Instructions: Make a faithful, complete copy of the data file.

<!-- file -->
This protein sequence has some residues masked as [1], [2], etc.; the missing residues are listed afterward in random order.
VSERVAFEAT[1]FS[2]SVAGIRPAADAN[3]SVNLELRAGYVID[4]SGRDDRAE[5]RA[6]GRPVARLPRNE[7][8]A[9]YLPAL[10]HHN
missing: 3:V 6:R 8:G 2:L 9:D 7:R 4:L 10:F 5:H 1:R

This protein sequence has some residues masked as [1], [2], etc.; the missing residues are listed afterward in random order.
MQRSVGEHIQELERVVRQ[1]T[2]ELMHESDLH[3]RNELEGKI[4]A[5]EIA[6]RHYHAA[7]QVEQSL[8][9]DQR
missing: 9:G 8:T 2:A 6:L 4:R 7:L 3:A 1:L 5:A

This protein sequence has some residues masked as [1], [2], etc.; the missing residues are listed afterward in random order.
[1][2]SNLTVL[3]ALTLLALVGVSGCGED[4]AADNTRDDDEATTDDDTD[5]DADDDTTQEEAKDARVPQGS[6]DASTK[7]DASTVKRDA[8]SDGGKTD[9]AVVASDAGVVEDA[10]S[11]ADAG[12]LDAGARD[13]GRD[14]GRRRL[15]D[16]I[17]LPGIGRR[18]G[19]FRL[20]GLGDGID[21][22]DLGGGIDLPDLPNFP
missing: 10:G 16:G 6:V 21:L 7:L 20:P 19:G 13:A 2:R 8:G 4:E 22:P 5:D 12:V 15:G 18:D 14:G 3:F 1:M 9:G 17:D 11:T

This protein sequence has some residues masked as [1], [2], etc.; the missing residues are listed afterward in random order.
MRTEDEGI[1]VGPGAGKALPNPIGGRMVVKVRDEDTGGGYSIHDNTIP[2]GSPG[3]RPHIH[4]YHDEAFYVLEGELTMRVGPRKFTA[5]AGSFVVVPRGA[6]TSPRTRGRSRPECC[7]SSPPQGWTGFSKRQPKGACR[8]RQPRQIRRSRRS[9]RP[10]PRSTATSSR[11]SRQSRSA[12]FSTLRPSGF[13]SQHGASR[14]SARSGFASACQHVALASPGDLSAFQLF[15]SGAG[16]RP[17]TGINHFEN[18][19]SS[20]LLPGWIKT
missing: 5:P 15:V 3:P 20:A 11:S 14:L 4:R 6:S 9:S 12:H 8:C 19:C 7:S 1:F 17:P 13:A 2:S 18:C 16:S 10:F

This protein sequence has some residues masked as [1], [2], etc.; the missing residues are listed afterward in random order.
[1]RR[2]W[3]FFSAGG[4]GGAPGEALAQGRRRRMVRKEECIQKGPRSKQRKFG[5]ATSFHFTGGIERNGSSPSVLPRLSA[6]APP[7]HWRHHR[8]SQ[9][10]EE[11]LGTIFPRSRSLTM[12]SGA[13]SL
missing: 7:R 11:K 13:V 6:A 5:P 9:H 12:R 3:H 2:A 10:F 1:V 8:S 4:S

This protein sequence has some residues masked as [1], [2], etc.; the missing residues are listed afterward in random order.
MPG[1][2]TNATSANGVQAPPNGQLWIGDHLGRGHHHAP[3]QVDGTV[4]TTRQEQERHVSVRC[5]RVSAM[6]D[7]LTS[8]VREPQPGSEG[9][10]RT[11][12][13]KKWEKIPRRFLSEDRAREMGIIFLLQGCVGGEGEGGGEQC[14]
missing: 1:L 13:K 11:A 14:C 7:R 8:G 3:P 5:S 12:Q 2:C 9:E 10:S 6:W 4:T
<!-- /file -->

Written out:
This protein sequence has some residues masked as [1], [2], etc.; the missing residues are listed afterward in random order.
VSERVAFEAT[1]FS[2]SVAGIRPAADAN[3]SVNLELRAGYVID[4]SGRDDRAE[5]RA[6]GRPVARLPRNE[7][8]A[9]YLPAL[10]HHN
missing: 3:V 6:R 8:G 2:L 9:D 7:R 4:L 10:F 5:H 1:R

This protein sequence has some residues masked as [1], [2], etc.; the missing residues are listed afterward in random order.
MQRSVGEHIQELERVVRQ[1]T[2]ELMHESDLH[3]RNELEGKI[4]A[5]EIA[6]RHYHAA[7]QVEQSL[8][9]DQR
missing: 9:G 8:T 2:A 6:L 4:R 7:L 3:A 1:L 5:A

This protein sequence has some residues masked as [1], [2], etc.; the missing residues are listed afterward in random order.
[1][2]SNLTVL[3]ALTLLALVGVSGCGED[4]AADNTRDDDEATTDDDTD[5]DADDDTTQEEAKDARVPQGS[6]DASTK[7]DASTVKRDA[8]SDGGKTD[9]AVVASDAGVVEDA[10]S[11]ADAG[12]LDAGARD[13]GRD[14]GRRRL[15]D[16]I[17]LPGIGRR[18]G[19]FRL[20]GLGDGID[21][22]DLGGGIDLPDLPNFP
missing: 10:G 16:G 6:V 21:L 7:L 20:P 19:G 13:A 2:R 8:G 4:E 22:P 5:D 12:V 15:G 18:D 14:G 3:F 1:M 9:G 17:D 11:T

This protein sequence has some residues masked as [1], [2], etc.; the missing residues are listed afterward in random order.
MRTEDEGI[1]VGPGAGKALPNPIGGRMVVKVRDEDTGGGYSIHDNTIP[2]GSPG[3]RPHIH[4]YHDEAFYVLEGELTMRVGPRKFTA[5]AGSFVVVPRGA[6]TSPRTRGRSRPECC[7]SSPPQGWTGFSKRQPKGACR[8]RQPRQIRRSRRS[9]RP[10]PRSTATSSR[11]SRQSRSA[12]FSTLRPSGF[13]SQHGASR[14]SARSGFASACQHVALASPGDLSAFQLF[15]SGAG[16]RP[17]TGINHFEN[18][19]SS[20]LLPGWIKT
missing: 5:P 15:V 3:P 20:A 11:S 14:L 4:R 6:S 9:S 12:H 8:C 19:C 7:S 1:F 17:P 13:A 2:S 18:C 16:S 10:F

This protein sequence has some residues masked as [1], [2], etc.; the missing residues are listed afterward in random order.
[1]RR[2]W[3]FFSAGG[4]GGAPGEALAQGRRRRMVRKEECIQKGPRSKQRKFG[5]ATSFHFTGGIERNGSSPSVLPRLSA[6]APP[7]HWRHHR[8]SQ[9][10]EE[11]LGTIFPRSRSLTM[12]SGA[13]SL
missing: 7:R 11:K 13:V 6:A 5:P 9:H 12:R 3:H 2:A 10:F 1:V 8:S 4:S

This protein sequence has some residues masked as [1], [2], etc.; the missing residues are listed afterward in random order.
MPG[1][2]TNATSANGVQAPPNGQLWIGDHLGRGHHHAP[3]QVDGTV[4]TTRQEQERHVSVRC[5]RVSAM[6]D[7]LTS[8]VREPQPGSEG[9][10]RT[11][12][13]KKWEKIPRRFLSEDRAREMGIIFLLQGCVGGEGEGGGEQC[14]
missing: 1:L 13:K 11:A 14:C 7:R 8:G 3:P 5:S 12:Q 2:C 9:E 10:S 6:W 4:T